The kernel and significant parts of userspace have a licence which explicitly states that placing additional restrictions downstream is forbidden. Such as that 'no commercial use' thing for the free of charge version.
Of course Redhat are a significant presence in the organisations that try to get compliance...
Qt also has a commercial model which trys and does confuse people.
Only a few of the Qt libraries are GPL and can be completely avoided.
The sales people say if you develop using Qt under LGPL you have to pay them a large sum of money before you start using the commercial version. There is nothing in the LGPL that supports this...
Given that we only use it for the GUI it's very expensive when compared to a full msdn developer licence.
> The kernel and significant parts of userspace have a licence which explicitly states that placing additional restrictions downstream is forbidden. Such as that 'no commercial use' thing for the free of charge version.
Maybe so, but if you're planning to rely on that, what you're actually doing is saying that you accept the (very real) risk that you may end up having to face-off against IBM's legal team (known as the Nazgul for good reason) and the business will bear the costs of the resulting prolonged and expensive litigation..
Whether or not you're right in your interpretation, no sane business should take that position. Better and safer to move to another distro and simply mark RHEL as a no-go.
Red Hat specifically do *not* sell you the GPL protected kernel etc. What they *do* sell you is support.
If you use Red Hat extensively, as we do, this is made very clear.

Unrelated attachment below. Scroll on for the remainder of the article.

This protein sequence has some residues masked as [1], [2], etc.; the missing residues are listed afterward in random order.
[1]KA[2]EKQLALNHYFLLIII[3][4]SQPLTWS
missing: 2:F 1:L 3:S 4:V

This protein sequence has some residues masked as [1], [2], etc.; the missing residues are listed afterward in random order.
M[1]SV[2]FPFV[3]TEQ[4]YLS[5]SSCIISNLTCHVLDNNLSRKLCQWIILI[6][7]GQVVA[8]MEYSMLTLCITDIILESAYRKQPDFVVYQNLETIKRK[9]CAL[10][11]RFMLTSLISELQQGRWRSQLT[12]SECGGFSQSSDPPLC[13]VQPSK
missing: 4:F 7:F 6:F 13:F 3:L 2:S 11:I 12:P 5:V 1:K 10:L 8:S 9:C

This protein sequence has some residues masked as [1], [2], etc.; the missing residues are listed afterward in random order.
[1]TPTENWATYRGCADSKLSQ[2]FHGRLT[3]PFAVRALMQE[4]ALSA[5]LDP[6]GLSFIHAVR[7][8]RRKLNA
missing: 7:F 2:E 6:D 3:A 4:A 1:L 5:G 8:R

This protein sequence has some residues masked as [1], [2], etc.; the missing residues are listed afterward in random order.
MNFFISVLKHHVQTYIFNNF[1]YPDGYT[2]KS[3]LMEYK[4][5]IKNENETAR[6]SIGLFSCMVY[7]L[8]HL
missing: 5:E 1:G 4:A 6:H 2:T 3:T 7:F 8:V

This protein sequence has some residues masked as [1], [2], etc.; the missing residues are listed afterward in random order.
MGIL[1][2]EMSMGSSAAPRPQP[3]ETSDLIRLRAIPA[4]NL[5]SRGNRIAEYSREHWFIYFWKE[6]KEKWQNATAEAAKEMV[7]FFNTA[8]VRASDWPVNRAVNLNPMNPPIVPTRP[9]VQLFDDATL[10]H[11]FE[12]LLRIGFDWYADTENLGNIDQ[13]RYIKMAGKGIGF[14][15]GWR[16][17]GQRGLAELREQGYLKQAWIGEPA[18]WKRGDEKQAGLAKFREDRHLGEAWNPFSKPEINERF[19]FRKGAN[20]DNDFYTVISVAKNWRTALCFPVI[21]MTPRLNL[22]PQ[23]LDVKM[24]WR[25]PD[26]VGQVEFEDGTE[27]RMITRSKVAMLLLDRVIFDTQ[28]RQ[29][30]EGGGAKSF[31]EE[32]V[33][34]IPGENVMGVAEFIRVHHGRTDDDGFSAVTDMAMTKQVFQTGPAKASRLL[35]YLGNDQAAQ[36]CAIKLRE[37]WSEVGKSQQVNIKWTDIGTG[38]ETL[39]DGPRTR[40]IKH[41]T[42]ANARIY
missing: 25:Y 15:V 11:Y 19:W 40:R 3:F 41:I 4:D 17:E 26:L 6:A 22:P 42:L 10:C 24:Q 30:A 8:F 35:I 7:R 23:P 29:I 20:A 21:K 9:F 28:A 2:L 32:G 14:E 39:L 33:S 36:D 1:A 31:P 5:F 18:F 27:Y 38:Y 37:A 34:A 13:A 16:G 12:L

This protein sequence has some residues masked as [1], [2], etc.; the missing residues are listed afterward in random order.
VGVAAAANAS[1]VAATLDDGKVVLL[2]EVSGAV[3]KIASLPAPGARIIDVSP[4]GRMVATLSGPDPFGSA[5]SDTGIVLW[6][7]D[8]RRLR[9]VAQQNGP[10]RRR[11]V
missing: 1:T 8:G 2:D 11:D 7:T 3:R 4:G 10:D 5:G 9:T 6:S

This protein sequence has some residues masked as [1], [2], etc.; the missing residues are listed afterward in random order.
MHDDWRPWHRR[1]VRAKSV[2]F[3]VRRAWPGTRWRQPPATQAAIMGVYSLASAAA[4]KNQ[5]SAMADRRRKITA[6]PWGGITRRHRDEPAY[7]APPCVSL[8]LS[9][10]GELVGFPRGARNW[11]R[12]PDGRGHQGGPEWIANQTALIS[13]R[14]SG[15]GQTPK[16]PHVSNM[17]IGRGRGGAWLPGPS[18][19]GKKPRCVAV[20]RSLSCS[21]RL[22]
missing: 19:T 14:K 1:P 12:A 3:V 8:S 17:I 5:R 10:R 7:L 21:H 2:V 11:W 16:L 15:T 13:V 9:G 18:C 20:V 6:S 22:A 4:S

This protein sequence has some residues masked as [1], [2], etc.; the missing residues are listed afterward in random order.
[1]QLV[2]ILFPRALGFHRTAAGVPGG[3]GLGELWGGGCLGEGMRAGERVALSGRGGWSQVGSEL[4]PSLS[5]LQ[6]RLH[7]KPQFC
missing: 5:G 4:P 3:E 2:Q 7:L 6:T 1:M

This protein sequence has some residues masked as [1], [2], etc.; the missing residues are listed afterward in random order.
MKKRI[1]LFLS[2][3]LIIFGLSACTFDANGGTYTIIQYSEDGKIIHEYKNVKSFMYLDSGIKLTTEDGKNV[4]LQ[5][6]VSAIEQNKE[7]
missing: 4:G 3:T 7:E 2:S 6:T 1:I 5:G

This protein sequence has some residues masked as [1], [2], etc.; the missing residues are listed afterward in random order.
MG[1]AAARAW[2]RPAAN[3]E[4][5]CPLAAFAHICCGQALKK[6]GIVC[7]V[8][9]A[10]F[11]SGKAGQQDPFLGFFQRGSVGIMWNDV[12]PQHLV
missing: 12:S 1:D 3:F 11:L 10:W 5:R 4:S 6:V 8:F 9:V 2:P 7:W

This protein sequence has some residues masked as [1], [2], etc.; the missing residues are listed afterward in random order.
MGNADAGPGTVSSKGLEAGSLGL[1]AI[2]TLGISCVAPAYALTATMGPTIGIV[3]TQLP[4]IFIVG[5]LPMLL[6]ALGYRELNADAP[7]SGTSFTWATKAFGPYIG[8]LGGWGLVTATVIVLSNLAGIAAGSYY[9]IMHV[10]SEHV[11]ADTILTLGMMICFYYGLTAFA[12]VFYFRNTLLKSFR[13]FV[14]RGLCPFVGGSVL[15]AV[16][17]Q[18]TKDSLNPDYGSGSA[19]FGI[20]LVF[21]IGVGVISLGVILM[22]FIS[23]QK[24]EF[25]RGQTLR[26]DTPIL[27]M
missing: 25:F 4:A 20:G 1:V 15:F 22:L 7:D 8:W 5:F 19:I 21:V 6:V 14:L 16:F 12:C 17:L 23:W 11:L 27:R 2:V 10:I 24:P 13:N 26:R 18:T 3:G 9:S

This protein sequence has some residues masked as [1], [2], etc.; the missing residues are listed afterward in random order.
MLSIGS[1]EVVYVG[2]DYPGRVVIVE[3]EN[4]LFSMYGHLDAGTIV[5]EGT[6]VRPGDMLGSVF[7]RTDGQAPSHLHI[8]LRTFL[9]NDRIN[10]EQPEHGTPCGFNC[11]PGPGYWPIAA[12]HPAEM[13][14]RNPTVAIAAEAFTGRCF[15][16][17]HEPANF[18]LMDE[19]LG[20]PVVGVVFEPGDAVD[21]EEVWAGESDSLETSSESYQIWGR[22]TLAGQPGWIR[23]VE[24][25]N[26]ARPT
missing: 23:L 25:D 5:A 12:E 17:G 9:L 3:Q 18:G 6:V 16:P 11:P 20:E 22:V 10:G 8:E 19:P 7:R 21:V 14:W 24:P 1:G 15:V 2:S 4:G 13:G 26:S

In fact, it's even baked into the terminology as they are selling you Subscriptions or Entitlements, not Licences.
All the licences apply to the various bits, I would imagine some of the more recent distributions could have many libraries and widgets and bits bob that are covered by a whole raft of different types of Open Source licences, that would be as long and most Oracle EULA statements. Let's be honest here, the Open source community has not really done itself any favours with all these different licences for the same things.
This is one of the problems with Linux, the Kernal is good, the bits that get added on are of variable quality, have their own support update issues and is a bit of a mess really and use a mass of different licence models. It's no wonder teh likes of big business is looking for a one stop shop, or if you are really big, run your own custom distro. Imagine Facebook or Amazon suddenly finding it need to pay double its support bil?
If you sit at home on you Linux box that is not really an issue, if your $1bn business relies on it and you may get stung for massive licence/support costs or someone may take over your favourite small fry distro and try and monetize it, well the relative peace, stability and certanty of MSland does start to look apeaaling
i dont think thats true, they just need to supply the source code including their changes and improvements, which they do, and they have to accept the existance of clones, which they do. if they want to push their users further away, so be it. my recommendation? c8 -> alma linux.
Into the loving arms of Debian/Ubuntu
No, NOT Suse - unless you like being thrown under a bus when things get difficult
Suse have form for "abandoning customers with difficulties") and are in MY personal "No business dealings EVER until the heat death of the universe" list. I'd sooner deal with Microsoft than Suse.
Redhat Satellite seems deliberately _intended_ to get rid of enterprise customers by making it too difficult to get anything done(stuff which used to take 10 minutes is now a week-long ballache instead)
May you please tell me more about your comment on SuSE's support?, I'm really interested to know.
Where are you located?, when was the issue? was your bad experience with SuSE support or with one of their partners?, what was the problem?, what happened?
Sorry for so much questions, i live/work in Bolivia and whenever opened a case, they answered from their HQ in Argentina, slower than their competition but answered and helped to solve the issue.
I want to use more SuSE but willing to hear others experiences before advancing.